Is Putin to blame for the plunging rouble?
- 19 December 2014
- From the section Magazine
Vladimir Putin accused the US and EU of conspiring to weaken Russia at his end-of-year news conference on Thursday, but as the country's economy tanks he has nobody to blame but himself, argues Russia analyst Ben Judah.
Russia blames the West. Not only for the war in Ukraine - the result, it says, of a revolution orchestrated by Western powers - but for the slump in the oil price, and the collapse of the rouble. There is talk in the Kremlin of an American-Saudi conspiracy and Nato economic warfare.
But in reality the war and the rouble crisis could have been avoided, and nowhere is this more evident than in relation to the oil-dependent economy.
The Kremlin has known, ever since the oil boom took off 10 years ago, that a political system was being built on the basis of the one thing in Russia that Vladimir Putin could not control - the price of oil. The Kremlin's own accounts estimate that sales of oil and gas accounted for 50% of Russia's federal budget revenue in 2013. And ominously, roughly half the Russian population lives off the state budget - either as state employees, pensioners or as benefit claimants.
Ben Judah is the author of Fragile Empire: How Russia Fell In And Out Of Love With Vladimir Putin.
He is now writing a book about London as a global city.
This means that a collapse in the oil price threatens the fragile foundations of the current system, in which the Kremlin buys the loyalty of the majority with state handouts. The Kremlin needs the price of oil to remain high, and even to rise if it is to continue to deliver rising living standards.
Instead Russians may now have to face austerity.
"If the situation continues to develop unfavourably like this, we will have to adjust our plans, and it is certain that cuts in some areas will have to be made," Putin said at his news conference.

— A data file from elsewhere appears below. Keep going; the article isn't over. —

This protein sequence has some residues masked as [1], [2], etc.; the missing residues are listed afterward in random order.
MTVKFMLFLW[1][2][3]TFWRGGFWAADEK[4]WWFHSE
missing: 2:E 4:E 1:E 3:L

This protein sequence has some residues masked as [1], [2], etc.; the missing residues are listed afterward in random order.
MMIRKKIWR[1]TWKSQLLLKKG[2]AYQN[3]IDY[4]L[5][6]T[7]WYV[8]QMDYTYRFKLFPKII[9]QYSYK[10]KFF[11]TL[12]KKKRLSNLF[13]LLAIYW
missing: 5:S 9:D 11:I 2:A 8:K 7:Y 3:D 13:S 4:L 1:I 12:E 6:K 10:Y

Russia's 2015 spending plans had assumed that oil would remain over $100. The country can only balance its budget with the oil price around that mark. The Kremlin may soon no longer have the cash to buy Russians' enthusiastic patriotism with television extravaganzas like the Sochi Olympics (price tag $50bn), or the sudden invasion and annexation of Crimea ($75bn, according to one estimate).
For the masses, the association between Vladimir Putin and rising living standards may soon be broken, while for the elite the Russian president no longer looks like a guarantor of economic stability. Within government there is talk of significant cutbacks and even mass lay-offs at state corporations like Gazprom. There is also a risk that to escape the currency crisis Russia may face a period of inflation, inflicting further wounds on ordinary people's living standards. Russia's middle classes are already facing onerous mortgage repayments, and the imported goods and foreign holidays they enjoy may become unaffordable.
At his news conference, Putin accused the West of conspiring to weaken Russia, and building a "virtual" Berlin Wall to contain it. In the Kremlin, the allegation is being made that Washington DC and Riyadh have conspired to collapse the price of oil in order to weaken Russia and Iran.